PepsiCo Gets Healthier: CEO

PepsiCo, facing a New York City attempt to regulate soft drinks to help combat obesity, hopes to make its sodas healthier.


“Take your core ‘fun for you’ products and make them more permissible,” Indra Nooyi, PepsiCo’s CEO, told CNBC’s “Squawk Box” on Wednesday.

“Reduce the salt level, but don't give up on taste. Reduce the fat levels. Reduce the sugar levels. Take the zero calorie products and nudge consumers to buy more of that,” Nooyi said. “Take the good-for-you products and make them great tasting so people never have to compromise taste for health or health for taste. That’s the strategy PepsiCo is following.”

Nooyi added it shouldn’t be an either-or proposition. Give consumers the choice, she said, “fun for you, better for you, good for you.”

New York City Mayor Michael Bloomberg has called for a ban on soda and sugary drinks over 16 ounces. But Nooyi said banning products in an attempt to change consumer behavior isn’t the answer to obesity.

“We've got to find a way to align the subsidies and align the incentives so we can affect fundamental change in consumers eating habits,” she said. That means making it affordable and easier for consumers to buy corn, fruits and other vegetables. (Read More:World Food Prices Jump 10% as Drought Sears Crops.)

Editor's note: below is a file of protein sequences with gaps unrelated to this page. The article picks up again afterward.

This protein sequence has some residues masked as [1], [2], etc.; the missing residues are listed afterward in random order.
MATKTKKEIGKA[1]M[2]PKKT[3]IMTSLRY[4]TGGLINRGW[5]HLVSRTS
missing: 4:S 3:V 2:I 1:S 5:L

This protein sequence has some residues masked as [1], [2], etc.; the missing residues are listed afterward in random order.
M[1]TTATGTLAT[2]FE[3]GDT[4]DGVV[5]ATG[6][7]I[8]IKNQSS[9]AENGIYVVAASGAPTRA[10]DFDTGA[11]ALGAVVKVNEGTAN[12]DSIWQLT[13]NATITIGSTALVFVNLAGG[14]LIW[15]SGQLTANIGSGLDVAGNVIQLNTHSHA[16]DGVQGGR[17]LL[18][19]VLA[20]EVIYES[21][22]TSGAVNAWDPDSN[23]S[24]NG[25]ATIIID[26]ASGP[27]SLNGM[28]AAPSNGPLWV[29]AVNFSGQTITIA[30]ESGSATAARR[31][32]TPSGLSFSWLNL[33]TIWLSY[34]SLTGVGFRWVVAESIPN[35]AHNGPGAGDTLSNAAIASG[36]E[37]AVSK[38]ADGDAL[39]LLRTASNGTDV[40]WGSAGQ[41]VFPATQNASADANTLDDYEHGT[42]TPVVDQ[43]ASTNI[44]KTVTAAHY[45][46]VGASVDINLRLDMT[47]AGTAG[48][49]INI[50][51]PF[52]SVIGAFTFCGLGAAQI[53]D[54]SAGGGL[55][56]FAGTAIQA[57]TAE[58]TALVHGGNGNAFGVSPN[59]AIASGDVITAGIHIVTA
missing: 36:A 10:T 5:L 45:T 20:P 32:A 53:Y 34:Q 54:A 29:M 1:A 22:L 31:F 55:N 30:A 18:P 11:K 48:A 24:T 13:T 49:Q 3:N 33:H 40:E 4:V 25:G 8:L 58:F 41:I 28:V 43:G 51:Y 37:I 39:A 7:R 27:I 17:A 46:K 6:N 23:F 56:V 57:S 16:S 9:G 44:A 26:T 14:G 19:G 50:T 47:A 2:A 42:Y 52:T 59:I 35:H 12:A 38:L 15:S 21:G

While some Wall Street analysts have pushed back against this strategy, Nooyi said a CEO has to consider the overall investor base and manage the company with a long-term view. “We don’t manage PepsiCo for one quarter,” Nooyi said.

This approach should also be applied to rebuilding the broader economy. “We have to take a multiple-decades view of the country and of companies because we have to help build the country,” the PepsiCo CEO said. “If you think in terms of multiple years and decades, you will really build the underlying base of the economy.”

Nooyi acknowledged that with the 24-hour news cycle and fickle investors, thinking long-term can be a challenge.

“I think it is going to be very hard for companies to really think long term unless the CEO and board of directors have extraordinary courage,” she said.

-By Justin Menza, CNBC News Writer

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